Objective: To evaluate the effect of vitamin D3 on cytokine levels, regulatory T cells, and residual β-cell function decline when cholecalciferol (vitamin D3 administered therapeutically) is given as adjunctive therapy with insulin in new-onset type 1 diabetes mellitus (T1DM).
Design and setting: An 18-month (March 10, 2006, to October 28, 2010) randomized, double-blind, placebo-controlled trial was conducted at the Diabetes Center of São Paulo Federal University, São Paulo, Brazil.
Participants: Thirty-eight patients with new-onset T1DM with fasting serum C-peptide levels greater than or equal to 0.6 ng/mL were randomly assigned to receive daily oral therapy of cholecalciferol, 2000 IU, or placebo.
Main outcome measure: Levels of proinflammatory and anti-inflammatory cytokines, chemokines, regulatory T cells, hemoglobin A1c, and C-peptide; body mass index; and insulin daily dose.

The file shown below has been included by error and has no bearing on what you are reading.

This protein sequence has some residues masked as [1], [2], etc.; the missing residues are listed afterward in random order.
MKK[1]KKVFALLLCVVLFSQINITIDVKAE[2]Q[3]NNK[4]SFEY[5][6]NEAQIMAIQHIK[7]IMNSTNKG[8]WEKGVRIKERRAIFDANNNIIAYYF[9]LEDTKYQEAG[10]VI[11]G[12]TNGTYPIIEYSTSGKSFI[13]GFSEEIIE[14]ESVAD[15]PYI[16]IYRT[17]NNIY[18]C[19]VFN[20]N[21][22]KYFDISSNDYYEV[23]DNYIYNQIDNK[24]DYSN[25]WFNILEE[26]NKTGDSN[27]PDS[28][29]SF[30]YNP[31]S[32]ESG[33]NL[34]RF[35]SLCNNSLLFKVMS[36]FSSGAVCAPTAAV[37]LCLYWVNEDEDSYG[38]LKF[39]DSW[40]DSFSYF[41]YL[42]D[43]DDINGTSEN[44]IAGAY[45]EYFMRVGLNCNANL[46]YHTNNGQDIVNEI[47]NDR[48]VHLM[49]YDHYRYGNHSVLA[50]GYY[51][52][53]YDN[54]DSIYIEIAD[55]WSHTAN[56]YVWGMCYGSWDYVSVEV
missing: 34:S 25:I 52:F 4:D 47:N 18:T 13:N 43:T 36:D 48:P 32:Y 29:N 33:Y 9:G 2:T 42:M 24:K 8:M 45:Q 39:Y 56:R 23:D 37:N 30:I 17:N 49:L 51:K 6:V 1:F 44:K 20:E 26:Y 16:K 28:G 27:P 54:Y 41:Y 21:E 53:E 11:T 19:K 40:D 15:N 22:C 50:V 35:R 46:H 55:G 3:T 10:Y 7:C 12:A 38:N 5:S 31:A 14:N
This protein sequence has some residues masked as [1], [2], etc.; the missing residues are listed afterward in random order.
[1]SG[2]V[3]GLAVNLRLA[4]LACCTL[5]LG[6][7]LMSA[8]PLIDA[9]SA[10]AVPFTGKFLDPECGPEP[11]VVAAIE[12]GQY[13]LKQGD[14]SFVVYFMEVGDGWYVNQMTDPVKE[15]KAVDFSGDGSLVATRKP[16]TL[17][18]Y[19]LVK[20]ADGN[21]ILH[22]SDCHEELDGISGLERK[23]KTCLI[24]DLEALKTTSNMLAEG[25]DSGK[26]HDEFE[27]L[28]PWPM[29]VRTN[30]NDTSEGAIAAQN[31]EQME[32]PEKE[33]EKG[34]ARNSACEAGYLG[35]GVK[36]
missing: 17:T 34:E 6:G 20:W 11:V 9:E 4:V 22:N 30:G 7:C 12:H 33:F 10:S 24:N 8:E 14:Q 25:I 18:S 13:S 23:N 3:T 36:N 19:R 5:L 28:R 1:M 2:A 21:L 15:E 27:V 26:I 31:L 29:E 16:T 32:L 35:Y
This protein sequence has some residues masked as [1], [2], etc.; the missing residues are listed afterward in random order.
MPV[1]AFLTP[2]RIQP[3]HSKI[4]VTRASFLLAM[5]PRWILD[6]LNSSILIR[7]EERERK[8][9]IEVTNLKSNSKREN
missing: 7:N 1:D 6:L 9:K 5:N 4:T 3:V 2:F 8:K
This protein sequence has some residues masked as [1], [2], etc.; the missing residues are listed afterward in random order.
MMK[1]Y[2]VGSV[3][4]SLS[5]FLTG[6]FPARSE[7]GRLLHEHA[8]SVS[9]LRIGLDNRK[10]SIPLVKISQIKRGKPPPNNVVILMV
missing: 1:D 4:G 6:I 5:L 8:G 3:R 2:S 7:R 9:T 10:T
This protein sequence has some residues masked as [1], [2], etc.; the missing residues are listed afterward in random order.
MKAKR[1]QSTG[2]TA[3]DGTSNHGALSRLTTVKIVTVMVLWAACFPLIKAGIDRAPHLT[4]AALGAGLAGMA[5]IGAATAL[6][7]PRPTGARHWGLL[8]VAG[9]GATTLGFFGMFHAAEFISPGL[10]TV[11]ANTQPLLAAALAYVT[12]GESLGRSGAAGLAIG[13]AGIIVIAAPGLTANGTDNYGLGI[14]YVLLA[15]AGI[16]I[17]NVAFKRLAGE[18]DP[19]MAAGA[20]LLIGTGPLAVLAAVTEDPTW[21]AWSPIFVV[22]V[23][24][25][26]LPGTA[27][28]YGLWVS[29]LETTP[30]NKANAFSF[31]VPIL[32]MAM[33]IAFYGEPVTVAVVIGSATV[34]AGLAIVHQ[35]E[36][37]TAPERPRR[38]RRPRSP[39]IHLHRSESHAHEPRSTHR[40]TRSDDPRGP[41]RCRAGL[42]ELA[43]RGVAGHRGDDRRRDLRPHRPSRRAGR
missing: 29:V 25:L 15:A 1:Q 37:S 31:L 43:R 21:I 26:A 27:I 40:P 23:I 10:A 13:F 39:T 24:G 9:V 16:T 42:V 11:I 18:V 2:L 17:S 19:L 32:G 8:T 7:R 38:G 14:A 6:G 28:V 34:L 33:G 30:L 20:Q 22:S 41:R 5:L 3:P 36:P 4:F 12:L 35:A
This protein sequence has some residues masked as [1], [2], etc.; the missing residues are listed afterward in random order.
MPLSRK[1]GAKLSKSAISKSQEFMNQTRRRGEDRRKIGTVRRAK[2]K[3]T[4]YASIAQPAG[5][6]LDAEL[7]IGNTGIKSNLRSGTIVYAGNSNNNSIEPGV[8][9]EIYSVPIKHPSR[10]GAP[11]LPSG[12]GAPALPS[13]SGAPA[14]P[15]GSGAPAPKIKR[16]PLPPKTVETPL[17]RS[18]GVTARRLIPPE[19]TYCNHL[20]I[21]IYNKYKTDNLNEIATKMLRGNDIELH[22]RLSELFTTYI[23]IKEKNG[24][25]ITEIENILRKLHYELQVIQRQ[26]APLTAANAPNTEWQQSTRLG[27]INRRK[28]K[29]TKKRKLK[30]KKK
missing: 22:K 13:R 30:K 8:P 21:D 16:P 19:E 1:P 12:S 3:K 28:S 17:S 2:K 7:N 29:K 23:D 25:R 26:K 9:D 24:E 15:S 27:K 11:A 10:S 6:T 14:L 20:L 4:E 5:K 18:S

Results: Mean (SD) chemokine ligand 2 (monocyte chemoattractant protein 1) levels were significantly higher (184.6 [101.1] vs 121.4 [55.8] pg/mL) at 12 months, as well as the increase in regulatory T-cell percentage (4.55% [1.5%] vs 3.34% [1.8%]) with cholecalciferol vs placebo. The cumulative incidence of progression to undetectable (≤0.1 ng/mL) fasting C-peptide reached 18.7% in the cholecalciferol group and 62.5% in the placebo group; stimulated C-peptide reached 6.2% in the cholecalciferol group and 37.5% in the placebo group at 18 months. Body mass index, hemoglobin A1c level, and insulin requirements were similar between the 2 groups.
Conclusions: Cholecalciferol used as adjunctive therapy with insulin is safe and associated with a protective immunologic effect and slow decline of residual β-cell function in patients with new-onset T1DM. Cholecalciferol may be an interesting adjuvant in T1DM prevention trials.